Spoon Guru nutritionist Isabel Butler (MSc, ANutr) recommends that “the best way to reduce weight and maintain the weight loss is by simply eating a balanced and healthy diet, without refusing yourself particular foods… If you do cut out foods, you need to make sure your diet is still balanced and you are getting the nutrients your body needs from other sources.”  
Alright, let’s start with my favourite: some good, old-fashioned, reliable evidence.  The notion that breastfeeding will guarantee postpartum weight loss has been disproven by several research studies.  These studies (and here) found that breastfeeding did not cause weight loss after birth. Rather, their findings suggested that other factors like gestational weight gain and lifestyle behaviours such as sleep and diet played a bigger role- but more on that a bit later. Now is the part you’re not going to like. Another study found that a large proportion of the moms who breastfed gained about 1 kg, compared to moms who didn’t. WHAT THE WHAT?! Finally, a comprehensive review of the most up-to-date evidence found there wasn’t sufficient evidence to suggest that breastfeeding causes weight loss, however they really emphasized the need for more robust and controlled studies before making any strong statements.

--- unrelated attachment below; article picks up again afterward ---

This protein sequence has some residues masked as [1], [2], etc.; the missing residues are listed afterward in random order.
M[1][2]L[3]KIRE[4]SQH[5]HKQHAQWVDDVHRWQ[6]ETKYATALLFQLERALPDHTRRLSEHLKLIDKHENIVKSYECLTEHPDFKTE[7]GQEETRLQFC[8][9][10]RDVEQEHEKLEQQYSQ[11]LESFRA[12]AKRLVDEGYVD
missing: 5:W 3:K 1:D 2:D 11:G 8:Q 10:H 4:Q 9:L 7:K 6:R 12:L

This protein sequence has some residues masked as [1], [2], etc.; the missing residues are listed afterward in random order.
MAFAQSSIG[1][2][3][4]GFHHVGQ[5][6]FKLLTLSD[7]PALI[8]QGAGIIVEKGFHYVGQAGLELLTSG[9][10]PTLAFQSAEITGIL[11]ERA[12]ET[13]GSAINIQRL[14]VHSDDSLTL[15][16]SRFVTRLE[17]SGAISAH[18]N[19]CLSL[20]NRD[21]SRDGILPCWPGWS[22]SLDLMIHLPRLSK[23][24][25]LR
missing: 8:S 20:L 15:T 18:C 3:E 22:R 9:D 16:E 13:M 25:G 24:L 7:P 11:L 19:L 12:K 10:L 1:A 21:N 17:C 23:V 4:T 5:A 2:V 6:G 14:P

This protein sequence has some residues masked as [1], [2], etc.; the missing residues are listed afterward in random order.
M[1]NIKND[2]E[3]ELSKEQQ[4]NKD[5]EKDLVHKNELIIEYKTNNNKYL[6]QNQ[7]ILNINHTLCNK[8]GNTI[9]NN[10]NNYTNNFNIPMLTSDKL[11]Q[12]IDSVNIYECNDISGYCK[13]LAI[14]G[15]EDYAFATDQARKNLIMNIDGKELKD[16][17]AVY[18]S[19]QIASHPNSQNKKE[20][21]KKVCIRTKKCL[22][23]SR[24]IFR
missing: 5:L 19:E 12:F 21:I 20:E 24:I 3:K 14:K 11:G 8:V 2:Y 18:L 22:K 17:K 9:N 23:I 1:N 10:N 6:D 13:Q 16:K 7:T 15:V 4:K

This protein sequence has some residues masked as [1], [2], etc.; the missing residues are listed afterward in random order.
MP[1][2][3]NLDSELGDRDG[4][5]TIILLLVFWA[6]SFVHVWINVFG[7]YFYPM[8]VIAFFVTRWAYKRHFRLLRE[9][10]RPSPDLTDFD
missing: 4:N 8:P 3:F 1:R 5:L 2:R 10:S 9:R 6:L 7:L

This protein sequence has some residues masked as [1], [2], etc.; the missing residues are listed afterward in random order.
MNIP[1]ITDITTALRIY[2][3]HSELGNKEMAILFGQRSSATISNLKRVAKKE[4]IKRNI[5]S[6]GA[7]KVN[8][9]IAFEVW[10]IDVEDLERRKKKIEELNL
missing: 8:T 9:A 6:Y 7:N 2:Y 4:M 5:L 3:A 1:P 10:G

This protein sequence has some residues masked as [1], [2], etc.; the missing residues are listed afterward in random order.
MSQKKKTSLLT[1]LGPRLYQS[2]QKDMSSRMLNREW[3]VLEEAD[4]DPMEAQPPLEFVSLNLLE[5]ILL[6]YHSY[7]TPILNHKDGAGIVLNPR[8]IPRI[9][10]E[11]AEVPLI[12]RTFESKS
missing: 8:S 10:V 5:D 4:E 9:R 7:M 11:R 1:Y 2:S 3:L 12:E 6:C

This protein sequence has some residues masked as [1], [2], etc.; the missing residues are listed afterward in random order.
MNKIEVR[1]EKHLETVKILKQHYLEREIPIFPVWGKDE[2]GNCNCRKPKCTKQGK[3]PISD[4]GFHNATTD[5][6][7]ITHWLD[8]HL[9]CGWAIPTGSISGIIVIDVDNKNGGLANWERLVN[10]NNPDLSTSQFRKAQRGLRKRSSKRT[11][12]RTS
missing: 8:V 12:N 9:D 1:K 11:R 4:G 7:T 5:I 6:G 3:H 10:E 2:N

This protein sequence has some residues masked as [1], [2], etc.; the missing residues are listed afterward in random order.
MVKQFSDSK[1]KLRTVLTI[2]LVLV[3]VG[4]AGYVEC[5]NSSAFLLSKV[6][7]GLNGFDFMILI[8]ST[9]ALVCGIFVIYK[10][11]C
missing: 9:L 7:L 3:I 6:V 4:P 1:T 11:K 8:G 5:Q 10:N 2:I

Chronic stress may increase levels of stress hormones such as cortisol in your body. This can cause increased hunger and result in weight gain. If you’re looking to lose weight, you should review possible ways to decrease or better handle excessive stress in your life. Although this often demands substantial changes, even altering small things – such as posture – may immediately affect your stress hormone levels, and perhaps your weight.